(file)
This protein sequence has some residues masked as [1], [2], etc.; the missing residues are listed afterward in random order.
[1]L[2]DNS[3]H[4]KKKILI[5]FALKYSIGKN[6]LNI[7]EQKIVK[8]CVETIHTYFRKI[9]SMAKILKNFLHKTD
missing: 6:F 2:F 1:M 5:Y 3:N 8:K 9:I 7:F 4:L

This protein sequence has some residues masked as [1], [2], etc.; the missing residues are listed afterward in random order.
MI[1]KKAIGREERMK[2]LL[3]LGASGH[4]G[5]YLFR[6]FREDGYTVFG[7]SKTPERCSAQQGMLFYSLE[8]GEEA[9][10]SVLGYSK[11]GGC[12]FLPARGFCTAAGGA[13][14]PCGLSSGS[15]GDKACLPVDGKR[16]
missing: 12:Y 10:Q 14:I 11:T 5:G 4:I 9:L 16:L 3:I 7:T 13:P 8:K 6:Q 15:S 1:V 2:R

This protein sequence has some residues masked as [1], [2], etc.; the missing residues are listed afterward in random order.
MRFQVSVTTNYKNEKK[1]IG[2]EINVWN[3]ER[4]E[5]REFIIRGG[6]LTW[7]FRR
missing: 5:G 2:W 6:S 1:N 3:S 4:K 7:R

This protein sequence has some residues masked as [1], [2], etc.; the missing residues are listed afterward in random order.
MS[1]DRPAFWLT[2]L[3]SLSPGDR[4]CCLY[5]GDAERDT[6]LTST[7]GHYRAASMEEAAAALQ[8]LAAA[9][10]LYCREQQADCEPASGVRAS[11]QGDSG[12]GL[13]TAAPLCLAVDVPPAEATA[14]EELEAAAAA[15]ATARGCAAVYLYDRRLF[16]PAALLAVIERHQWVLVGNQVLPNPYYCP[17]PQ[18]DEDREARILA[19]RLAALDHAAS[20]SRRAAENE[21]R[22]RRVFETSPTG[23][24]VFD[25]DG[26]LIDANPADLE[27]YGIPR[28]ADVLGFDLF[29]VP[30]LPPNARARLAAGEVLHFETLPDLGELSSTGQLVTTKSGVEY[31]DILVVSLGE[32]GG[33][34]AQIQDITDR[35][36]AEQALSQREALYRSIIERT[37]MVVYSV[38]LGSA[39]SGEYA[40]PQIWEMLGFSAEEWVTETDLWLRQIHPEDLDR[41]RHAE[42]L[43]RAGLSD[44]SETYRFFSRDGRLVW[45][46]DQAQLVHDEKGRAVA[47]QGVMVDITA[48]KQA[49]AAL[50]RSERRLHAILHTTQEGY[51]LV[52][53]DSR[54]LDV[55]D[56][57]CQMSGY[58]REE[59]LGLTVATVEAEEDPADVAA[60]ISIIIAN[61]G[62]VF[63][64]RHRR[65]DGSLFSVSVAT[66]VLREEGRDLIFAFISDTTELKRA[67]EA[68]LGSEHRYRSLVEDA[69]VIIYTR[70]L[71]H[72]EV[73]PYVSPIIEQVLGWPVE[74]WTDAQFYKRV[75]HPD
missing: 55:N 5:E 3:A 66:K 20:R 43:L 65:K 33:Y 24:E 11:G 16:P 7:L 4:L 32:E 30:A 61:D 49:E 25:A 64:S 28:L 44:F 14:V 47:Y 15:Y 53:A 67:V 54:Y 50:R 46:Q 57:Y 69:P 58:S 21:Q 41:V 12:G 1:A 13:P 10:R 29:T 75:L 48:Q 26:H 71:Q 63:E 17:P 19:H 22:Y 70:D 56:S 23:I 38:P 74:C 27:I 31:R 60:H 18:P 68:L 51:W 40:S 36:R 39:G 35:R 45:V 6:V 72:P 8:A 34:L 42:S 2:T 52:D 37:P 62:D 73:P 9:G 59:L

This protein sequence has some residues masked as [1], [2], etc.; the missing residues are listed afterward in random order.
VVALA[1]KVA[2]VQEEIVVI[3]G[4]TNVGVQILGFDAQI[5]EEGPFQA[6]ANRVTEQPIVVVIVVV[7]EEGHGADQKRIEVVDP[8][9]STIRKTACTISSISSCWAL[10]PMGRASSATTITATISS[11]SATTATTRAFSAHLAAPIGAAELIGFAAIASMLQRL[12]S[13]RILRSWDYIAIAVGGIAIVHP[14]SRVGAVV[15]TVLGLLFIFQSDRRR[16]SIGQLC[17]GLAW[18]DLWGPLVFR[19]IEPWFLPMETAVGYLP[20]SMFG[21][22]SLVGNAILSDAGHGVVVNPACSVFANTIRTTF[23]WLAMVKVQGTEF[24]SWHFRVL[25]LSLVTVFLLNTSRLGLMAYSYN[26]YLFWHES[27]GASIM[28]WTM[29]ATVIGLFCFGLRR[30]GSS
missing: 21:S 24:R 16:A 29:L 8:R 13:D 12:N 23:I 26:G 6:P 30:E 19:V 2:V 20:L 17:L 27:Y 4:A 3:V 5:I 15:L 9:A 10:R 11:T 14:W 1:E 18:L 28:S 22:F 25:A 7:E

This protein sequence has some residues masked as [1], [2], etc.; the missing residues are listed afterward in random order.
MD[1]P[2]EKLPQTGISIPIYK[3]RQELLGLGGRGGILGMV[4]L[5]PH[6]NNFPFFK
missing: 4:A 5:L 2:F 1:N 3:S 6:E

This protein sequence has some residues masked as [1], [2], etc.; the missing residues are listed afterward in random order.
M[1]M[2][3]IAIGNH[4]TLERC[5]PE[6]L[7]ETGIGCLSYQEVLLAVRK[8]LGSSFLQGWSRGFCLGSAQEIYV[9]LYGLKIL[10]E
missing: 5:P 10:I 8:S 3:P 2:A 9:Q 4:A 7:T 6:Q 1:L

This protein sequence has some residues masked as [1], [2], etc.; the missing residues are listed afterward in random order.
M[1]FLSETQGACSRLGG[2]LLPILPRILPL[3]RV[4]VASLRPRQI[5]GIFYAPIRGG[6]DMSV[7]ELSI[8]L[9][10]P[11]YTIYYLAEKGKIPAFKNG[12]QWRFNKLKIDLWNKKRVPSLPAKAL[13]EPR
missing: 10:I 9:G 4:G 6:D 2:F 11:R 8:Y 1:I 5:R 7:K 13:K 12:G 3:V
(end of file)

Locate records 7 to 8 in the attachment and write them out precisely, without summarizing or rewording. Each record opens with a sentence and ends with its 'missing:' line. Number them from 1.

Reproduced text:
This protein sequence has some residues masked as [1], [2], etc.; the missing residues are listed afterward in random order.
M[1]M[2][3]IAIGNH[4]TLERC[5]PE[6]L[7]ETGIGCLSYQEVLLAVRK[8]LGSSFLQGWSRGFCLGSAQEIYV[9]LYGLKIL[10]E
missing: 5:P 10:I 8:S 3:P 2:A 9:Q 4:A 7:T 6:Q 1:L

This protein sequence has some residues masked as [1], [2], etc.; the missing residues are listed afterward in random order.
M[1]FLSETQGACSRLGG[2]LLPILPRILPL[3]RV[4]VASLRPRQI[5]GIFYAPIRGG[6]DMSV[7]ELSI[8]L[9][10]P[11]YTIYYLAEKGKIPAFKNG[12]QWRFNKLKIDLWNKKRVPSLPAKAL[13]EPR
missing: 10:I 9:G 4:G 6:D 2:F 11:R 8:Y 1:I 5:R 7:K 13:K 12:G 3:V